Each month, the headlines read; “Hospital Pays Ransom”, “Provider Group Reports Cyber-Attack”. Breaches, cyber-attacks, Ransomware effecting healthcare denominates the daily news.
Twenty years ago the Health Insurance Portability and Accountability Act (HIPAA) was passed by Congress which included five titles. Congress mandated The Department of Health and Human Services (HHS) to draft regulations aiming to increase the efficiency of the healthcare system by creating standards.
The Administrative Simplification, known as Title II, has five provisions: The Privacy Rule, Transactions and Code Sets Rule, The Security Rule, Unique Identifiers Rule, and Enforcement Rule. Any organization who transmits health care data electronically such as covered entities, health plans, health care clearinghouses, or billing services and community health information systems, and health care providers must implement safeguards and adhere to the HIPAA regulations.
Has this twenty-year-old law kept pace with the ever evolving, growing and changing world of the internet? Has the original intent of HIPAA kept pace or is healthcare and HIPAA at a crossroads?
I would argue that HIPAA has not kept pace. This is demonstrated by reviewing the history of the ever changing and evolving world of the internet. Facebook went online in 2004 and in a short ten years it had 400 million active users. In 2014, global internet users reached three billion.
If the bill sponsors, Kassebaum and Kennedy, could have anticipated within twenty years there would be over three billion internet users, the regulatory approach of HIPAA may have changed.
Congress expressed concern with the state of cybersecurity within healthcare by passing the Cybersecurity Act of 2015. The Act calls for efforts by HHS to improve the state of cybersecurity within healthcare and have them consistent with HIPAA.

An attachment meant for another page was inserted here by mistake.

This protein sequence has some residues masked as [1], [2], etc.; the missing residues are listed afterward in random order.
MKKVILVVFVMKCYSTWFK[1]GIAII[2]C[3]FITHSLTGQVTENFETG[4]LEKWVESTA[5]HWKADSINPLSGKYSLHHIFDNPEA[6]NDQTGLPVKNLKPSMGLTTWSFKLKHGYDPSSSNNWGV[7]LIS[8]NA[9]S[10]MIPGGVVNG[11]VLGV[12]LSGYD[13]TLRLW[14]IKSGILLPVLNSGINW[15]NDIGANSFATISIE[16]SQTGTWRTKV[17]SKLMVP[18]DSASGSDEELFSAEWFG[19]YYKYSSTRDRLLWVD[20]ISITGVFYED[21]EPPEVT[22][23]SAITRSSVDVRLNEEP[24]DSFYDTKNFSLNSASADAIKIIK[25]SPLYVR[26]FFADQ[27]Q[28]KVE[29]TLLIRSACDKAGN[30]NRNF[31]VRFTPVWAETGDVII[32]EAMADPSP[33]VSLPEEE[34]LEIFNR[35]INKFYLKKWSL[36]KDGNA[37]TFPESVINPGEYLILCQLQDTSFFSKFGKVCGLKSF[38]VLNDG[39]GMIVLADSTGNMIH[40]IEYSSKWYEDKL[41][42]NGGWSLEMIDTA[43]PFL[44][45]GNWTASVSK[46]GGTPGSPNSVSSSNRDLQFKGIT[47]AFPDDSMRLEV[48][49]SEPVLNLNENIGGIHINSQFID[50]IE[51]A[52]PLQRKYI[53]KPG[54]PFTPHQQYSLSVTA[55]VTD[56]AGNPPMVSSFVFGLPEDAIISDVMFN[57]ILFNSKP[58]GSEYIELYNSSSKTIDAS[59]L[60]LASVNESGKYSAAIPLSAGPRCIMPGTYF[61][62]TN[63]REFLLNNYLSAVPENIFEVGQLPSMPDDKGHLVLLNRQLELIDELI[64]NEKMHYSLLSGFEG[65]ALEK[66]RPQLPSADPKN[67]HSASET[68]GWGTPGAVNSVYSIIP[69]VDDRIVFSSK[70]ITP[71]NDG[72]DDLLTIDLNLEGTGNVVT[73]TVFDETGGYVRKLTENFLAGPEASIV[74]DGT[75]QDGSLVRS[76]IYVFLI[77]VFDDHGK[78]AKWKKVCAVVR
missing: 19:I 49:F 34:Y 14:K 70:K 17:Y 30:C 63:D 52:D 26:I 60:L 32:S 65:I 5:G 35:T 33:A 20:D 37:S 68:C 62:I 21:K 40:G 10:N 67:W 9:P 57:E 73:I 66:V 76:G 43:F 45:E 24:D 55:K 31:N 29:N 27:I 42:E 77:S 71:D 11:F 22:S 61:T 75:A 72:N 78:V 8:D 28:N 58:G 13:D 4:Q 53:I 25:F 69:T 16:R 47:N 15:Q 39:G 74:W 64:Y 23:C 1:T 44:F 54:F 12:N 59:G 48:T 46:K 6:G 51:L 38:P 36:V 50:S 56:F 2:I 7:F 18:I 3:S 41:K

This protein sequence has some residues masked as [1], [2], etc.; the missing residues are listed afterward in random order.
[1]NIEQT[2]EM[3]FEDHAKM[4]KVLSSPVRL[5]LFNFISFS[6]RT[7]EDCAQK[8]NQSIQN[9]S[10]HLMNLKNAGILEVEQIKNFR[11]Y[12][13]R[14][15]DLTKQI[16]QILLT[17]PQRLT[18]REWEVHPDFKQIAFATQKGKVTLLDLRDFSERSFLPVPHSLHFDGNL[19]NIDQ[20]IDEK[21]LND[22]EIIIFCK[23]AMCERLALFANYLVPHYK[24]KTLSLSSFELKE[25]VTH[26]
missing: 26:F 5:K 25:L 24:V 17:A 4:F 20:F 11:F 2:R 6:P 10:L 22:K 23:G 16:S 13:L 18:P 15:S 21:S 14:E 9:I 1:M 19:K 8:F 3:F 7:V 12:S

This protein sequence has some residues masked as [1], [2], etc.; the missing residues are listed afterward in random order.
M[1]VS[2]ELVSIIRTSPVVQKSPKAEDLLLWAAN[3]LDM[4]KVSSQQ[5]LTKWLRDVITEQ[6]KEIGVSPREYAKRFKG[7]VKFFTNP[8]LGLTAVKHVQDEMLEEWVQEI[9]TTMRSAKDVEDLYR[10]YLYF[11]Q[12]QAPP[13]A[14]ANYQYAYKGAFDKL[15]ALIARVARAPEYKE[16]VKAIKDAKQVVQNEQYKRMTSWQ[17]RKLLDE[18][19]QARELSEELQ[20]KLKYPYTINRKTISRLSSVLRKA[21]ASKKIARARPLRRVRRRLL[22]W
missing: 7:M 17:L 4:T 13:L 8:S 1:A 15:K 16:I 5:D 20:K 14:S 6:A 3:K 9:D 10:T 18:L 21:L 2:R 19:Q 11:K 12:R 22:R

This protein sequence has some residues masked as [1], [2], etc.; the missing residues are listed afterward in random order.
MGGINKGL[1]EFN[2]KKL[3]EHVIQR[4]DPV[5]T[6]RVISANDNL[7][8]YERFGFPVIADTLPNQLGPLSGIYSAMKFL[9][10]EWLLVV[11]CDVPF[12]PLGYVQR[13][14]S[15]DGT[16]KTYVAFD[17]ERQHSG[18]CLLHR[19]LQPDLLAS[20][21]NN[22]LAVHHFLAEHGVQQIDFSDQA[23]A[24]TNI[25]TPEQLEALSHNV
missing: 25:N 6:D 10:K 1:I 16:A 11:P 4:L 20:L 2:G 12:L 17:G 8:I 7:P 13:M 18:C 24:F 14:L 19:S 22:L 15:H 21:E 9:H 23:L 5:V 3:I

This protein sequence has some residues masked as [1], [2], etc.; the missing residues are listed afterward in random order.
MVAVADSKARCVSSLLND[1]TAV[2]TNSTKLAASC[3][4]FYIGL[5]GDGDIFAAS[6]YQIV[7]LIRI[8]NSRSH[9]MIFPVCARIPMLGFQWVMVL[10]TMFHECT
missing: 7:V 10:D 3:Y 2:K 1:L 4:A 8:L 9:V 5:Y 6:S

Does focusing on the security of PHI address our current state of cyber threats? Does a compliance approach to healthcare create the framework needed for cybersecurity within a healthcare organization?
Cybersecurity is a full range of risk management processes, while HIPAA was drafted within a regulatory approach.
Forward thinking healthcare organizations are integrating their compliance program and their cybersecurity management program, creating one program that works in conjunction with both their compliance and risk programs.
Judith is the CEO of JAL Consult and holds the accreditation of Certified HIPAA Professional (CHP). As a consultant, Judith provides guidance for organizations within the HIPAA framework. Judith develops and implements reasonable and appropriate compliance programs, develops employee training programs and participates in compliance presentation and speaking engagements. To read more about the world of compliance subscribed to JAL’s insightful newsletter at www.jalconsultantsaz.com OR follow JAL on Twitter @ judithconsult
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